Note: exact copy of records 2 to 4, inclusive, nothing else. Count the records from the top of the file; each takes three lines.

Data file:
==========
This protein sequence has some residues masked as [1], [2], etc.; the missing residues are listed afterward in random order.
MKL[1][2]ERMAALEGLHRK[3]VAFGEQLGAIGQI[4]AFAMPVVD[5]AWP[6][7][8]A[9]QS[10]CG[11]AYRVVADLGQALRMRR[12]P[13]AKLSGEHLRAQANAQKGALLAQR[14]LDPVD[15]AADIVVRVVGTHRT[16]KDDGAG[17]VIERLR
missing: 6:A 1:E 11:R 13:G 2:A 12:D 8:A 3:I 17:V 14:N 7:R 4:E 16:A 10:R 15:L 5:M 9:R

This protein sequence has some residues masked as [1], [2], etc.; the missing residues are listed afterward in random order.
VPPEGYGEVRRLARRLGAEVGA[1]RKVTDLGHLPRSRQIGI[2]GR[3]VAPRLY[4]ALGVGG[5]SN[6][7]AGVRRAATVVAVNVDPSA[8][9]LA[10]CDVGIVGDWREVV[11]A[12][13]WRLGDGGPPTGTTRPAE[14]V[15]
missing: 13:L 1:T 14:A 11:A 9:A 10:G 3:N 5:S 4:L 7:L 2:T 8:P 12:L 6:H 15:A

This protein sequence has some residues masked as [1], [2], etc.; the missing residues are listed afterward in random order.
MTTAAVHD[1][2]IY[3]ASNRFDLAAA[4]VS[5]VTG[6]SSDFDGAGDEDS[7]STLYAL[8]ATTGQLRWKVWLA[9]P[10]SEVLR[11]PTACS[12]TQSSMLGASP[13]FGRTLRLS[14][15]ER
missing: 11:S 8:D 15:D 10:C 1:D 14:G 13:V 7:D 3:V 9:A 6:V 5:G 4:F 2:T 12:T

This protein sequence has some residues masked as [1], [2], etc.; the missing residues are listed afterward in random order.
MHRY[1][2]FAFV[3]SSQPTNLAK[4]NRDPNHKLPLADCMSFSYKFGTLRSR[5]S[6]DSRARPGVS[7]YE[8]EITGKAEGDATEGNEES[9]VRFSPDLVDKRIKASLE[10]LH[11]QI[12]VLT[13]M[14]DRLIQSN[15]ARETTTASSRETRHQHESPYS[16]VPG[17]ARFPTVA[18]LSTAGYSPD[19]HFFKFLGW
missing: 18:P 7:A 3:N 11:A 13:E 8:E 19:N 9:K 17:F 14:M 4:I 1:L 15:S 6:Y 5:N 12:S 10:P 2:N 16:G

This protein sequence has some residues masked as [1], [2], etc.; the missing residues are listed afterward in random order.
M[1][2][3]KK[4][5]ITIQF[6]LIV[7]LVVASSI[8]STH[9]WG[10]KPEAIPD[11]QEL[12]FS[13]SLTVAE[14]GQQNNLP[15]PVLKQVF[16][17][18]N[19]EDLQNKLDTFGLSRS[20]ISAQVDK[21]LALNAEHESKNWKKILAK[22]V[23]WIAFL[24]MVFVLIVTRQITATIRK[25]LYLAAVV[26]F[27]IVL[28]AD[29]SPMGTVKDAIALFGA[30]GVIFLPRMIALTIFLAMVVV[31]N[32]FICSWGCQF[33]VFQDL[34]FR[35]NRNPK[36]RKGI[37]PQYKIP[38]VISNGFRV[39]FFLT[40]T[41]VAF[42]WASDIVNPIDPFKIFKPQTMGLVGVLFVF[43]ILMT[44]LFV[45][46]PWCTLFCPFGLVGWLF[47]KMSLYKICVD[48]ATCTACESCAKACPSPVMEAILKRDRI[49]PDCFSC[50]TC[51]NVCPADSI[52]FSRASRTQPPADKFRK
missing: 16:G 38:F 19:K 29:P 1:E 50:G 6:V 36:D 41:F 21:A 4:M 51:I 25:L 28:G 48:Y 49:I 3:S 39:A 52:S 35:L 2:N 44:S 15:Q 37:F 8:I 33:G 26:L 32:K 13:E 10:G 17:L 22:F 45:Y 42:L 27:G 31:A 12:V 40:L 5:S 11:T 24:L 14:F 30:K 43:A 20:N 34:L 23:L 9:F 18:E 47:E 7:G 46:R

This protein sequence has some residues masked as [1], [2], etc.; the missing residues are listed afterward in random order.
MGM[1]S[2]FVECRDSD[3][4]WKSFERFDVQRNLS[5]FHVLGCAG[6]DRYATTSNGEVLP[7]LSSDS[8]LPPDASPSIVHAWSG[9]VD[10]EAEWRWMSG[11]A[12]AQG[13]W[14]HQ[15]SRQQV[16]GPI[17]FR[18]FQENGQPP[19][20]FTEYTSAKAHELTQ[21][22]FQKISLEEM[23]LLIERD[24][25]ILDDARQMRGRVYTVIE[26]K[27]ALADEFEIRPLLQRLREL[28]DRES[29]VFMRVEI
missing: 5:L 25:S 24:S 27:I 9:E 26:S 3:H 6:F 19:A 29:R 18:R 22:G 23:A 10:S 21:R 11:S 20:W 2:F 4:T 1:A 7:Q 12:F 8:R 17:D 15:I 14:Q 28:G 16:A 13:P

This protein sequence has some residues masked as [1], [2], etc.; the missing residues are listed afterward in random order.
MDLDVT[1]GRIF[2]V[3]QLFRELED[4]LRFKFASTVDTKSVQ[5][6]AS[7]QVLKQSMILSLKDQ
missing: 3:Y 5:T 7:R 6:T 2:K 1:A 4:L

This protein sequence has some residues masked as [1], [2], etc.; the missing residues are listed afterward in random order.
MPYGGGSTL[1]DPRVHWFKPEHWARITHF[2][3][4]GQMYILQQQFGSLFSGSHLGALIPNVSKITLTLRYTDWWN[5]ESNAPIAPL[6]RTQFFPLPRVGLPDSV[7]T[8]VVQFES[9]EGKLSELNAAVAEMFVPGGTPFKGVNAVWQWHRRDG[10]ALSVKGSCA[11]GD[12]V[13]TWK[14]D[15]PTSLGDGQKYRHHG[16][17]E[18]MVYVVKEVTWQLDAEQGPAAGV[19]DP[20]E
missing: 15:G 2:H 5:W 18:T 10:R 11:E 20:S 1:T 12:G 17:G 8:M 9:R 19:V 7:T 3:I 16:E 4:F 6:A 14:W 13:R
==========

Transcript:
This protein sequence has some residues masked as [1], [2], etc.; the missing residues are listed afterward in random order.
VPPEGYGEVRRLARRLGAEVGA[1]RKVTDLGHLPRSRQIGI[2]GR[3]VAPRLY[4]ALGVGG[5]SN[6][7]AGVRRAATVVAVNVDPSA[8][9]LA[10]CDVGIVGDWREVV[11]A[12][13]WRLGDGGPPTGTTRPAE[14]V[15]
missing: 13:L 1:T 14:A 11:A 9:A 10:G 3:N 5:S 4:L 7:L 2:T 8:P 12:L 6:H 15:A

This protein sequence has some residues masked as [1], [2], etc.; the missing residues are listed afterward in random order.
MTTAAVHD[1][2]IY[3]ASNRFDLAAA[4]VS[5]VTG[6]SSDFDGAGDEDS[7]STLYAL[8]ATTGQLRWKVWLA[9]P[10]SEVLR[11]PTACS[12]TQSSMLGASP[13]FGRTLRLS[14][15]ER
missing: 11:S 8:D 15:D 10:C 1:D 14:G 13:V 7:D 3:V 9:A 6:V 5:G 4:F 2:T 12:T

This protein sequence has some residues masked as [1], [2], etc.; the missing residues are listed afterward in random order.
MHRY[1][2]FAFV[3]SSQPTNLAK[4]NRDPNHKLPLADCMSFSYKFGTLRSR[5]S[6]DSRARPGVS[7]YE[8]EITGKAEGDATEGNEES[9]VRFSPDLVDKRIKASLE[10]LH[11]QI[12]VLT[13]M[14]DRLIQSN[15]ARETTTASSRETRHQHESPYS[16]VPG[17]ARFPTVA[18]LSTAGYSPD[19]HFFKFLGW
missing: 18:P 7:A 3:N 11:A 13:E 8:E 19:N 9:K 17:F 14:M 4:I 1:L 15:S 6:Y 5:N 12:S 10:P 2:N 16:G